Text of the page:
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Yonamine blazed a trail for hundreds who followed

By Ferd Lewis


When Hawaii's Wally Yonamine initially went to Japan to play professional baseball, friendly faces from home were as rare as loco mocos.

But within two years, teammates on the Yomiuri Giants suggested, probably only half tongue-in-cheek, that Yonamine no longer needed to return home to see his friends because he was importing all of them to Japan.

It was an exaggeration, of course, but it aptly illustrated how profound Yonamine's impact on the sport there was becoming and remains to this day.

Yonamine, who died Monday at age 85, not only changed the way they played the game in Japan, he helped alter the faces who played it. Yonamine first took the field for the Giants in 1951 and by the '53 season seven more players from Hawaii were also playing in Japan, three of them in the orange and black of Yomiuri.

By the time Yonamine became a first-ballot inductee to Japan's Baseball Hall of Fame in 1994, more than 25 players from Hawaii — and upwards of 500 foreigners — had found their way into yakyu, as baseball was known.

Yonamine wasn't the first from Hawaii — or even the U.S. — to perform in Japan. But they had been few and far between, with no suggestion of starting a flood. Tadashi "Bozo" Wakabayashi, a former McKinley High pitcher, and Victor Starffin, a Russia-born pitcher, had been the most prominent. Both had attended schools in Japan before playing pre-World War II pro ball.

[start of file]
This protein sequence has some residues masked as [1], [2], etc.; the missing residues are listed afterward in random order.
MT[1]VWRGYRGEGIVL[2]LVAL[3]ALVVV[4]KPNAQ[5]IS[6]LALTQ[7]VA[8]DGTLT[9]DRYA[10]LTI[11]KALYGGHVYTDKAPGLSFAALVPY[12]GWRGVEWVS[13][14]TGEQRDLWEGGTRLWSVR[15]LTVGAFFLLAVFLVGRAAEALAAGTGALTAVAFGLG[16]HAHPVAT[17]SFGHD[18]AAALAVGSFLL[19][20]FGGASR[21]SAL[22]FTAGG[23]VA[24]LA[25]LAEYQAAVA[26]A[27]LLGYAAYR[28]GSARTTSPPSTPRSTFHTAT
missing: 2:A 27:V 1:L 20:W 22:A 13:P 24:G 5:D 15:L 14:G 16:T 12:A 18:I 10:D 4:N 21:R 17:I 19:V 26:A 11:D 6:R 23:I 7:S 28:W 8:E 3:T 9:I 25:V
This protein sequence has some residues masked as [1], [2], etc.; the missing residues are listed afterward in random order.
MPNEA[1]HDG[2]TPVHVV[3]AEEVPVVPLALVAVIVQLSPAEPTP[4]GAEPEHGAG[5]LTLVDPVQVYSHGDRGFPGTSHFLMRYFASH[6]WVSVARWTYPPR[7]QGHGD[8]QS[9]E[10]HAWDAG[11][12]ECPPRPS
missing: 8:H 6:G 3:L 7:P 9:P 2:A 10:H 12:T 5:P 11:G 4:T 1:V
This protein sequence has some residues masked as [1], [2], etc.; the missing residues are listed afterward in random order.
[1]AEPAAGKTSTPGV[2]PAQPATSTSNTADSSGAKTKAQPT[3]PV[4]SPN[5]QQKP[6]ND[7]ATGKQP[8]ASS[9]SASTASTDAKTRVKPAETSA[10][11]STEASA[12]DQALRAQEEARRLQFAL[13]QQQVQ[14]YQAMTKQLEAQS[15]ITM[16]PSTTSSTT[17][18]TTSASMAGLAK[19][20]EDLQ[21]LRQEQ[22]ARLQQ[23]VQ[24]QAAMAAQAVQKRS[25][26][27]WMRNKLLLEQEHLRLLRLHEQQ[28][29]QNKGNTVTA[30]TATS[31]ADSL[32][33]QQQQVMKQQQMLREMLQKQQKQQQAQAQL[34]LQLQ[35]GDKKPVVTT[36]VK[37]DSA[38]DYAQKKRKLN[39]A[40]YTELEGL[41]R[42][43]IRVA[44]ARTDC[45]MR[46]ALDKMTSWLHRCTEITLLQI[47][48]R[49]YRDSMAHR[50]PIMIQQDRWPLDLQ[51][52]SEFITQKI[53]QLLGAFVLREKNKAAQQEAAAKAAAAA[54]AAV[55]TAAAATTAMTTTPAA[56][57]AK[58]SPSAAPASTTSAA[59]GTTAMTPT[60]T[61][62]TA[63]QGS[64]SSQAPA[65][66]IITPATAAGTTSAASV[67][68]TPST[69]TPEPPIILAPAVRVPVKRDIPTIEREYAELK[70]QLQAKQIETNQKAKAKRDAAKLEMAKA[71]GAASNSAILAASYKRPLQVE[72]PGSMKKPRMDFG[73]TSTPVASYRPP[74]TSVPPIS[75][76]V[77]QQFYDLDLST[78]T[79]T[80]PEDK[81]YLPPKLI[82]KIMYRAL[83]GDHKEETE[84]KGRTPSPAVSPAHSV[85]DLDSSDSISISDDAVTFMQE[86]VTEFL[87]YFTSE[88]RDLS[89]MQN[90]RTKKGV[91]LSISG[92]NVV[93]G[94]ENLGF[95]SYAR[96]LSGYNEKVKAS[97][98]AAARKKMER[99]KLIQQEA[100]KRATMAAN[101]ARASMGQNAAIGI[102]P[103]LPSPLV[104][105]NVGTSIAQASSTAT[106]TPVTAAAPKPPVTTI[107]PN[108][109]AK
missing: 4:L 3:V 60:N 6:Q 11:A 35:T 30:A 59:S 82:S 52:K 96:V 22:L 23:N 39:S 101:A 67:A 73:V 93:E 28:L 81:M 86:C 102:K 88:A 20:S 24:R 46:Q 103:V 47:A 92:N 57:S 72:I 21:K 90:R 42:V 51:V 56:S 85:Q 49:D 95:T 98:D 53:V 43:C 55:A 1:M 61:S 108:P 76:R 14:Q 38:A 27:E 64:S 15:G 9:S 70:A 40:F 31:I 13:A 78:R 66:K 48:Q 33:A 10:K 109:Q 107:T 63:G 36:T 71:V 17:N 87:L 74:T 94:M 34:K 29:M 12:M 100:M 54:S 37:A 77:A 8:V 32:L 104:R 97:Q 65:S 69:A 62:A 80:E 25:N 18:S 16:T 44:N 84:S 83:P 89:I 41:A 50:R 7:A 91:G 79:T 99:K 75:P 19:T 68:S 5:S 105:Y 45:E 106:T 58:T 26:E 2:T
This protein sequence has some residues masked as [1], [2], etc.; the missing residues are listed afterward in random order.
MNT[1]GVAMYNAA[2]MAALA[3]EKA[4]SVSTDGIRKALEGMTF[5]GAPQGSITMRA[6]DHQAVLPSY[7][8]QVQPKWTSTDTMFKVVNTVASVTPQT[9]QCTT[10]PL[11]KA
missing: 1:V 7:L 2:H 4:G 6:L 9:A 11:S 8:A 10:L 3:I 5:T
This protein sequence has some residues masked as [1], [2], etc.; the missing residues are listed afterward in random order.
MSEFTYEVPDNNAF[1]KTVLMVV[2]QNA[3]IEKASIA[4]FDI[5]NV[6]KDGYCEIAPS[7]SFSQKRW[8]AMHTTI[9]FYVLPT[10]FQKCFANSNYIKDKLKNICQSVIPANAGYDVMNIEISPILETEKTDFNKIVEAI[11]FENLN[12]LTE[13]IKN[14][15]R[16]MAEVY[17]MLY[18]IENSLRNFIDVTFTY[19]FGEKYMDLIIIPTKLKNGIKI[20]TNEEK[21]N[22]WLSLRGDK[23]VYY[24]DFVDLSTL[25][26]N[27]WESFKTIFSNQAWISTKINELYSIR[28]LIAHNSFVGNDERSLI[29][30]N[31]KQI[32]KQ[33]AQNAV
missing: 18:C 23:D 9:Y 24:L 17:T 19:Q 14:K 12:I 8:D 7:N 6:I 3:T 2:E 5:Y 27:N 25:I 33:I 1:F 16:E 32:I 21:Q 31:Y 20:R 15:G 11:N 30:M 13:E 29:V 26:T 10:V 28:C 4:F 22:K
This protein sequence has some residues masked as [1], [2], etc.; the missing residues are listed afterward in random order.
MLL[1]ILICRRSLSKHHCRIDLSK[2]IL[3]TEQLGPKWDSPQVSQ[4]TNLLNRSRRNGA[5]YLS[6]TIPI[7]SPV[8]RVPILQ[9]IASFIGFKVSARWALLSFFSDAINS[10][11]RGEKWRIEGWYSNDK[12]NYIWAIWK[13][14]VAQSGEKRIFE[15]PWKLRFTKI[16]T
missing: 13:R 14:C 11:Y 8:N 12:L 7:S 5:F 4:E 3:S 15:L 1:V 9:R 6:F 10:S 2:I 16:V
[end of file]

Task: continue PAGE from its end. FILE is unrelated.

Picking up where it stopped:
But in the postwar years Yonamine became both a guinea pig and pied piper. Batting averages of .354 and .344 in his first two seasons and his brand of hustle helped the Giants to what would become a run of three consecutive Central League pennants. In the process, he opened not only eyes but the doors to overseas players, many of them nisei.

Much in the way that the success of another Maui native, Jesse (Takamiyama) Kuhaulua, cleared the way for others in the national sport of sumo, so did Yonamine's exploits in baseball.

By Yonamine's second season, catcher Jyun "Curly" Hirota and pitcher Bill Nishita joined the Giants. Outfielder Dick Kashiwaeda came aboard in '53 and the most notable team in the Hawaii Baseball League, the Asahis, could have formed an alumni chapter in Tokyo.

Suddenly, the Giants were off to a streak of what would become eight pennants in nine years, influencing other teams to follow their example or fall further behind.

At a time when the major leagues were taking few Hawaii players, Japan provided both ample playing opportunities and significant paychecks.

In time, Japan would begin to look to the Pacific Coast League and ex-major leaguers such as Joe Pepitone, Bert Campaneris, Goose Gossage, Bill Madlock and Don Newcombe to add to its rosters plus Hawaii-bred Mike Lum, Benny Agbayani, Joey Meyer and Rich Olsen.

Over the years when foreign players would shop by the Roppongi pearl shop run by Jane and Wally Yonamine, they'd invariably offer thanks to the man who, through his trailblazing role, helped prolong their careers.

Reach Ferd Lewis at flewis@staradvertiser.com.

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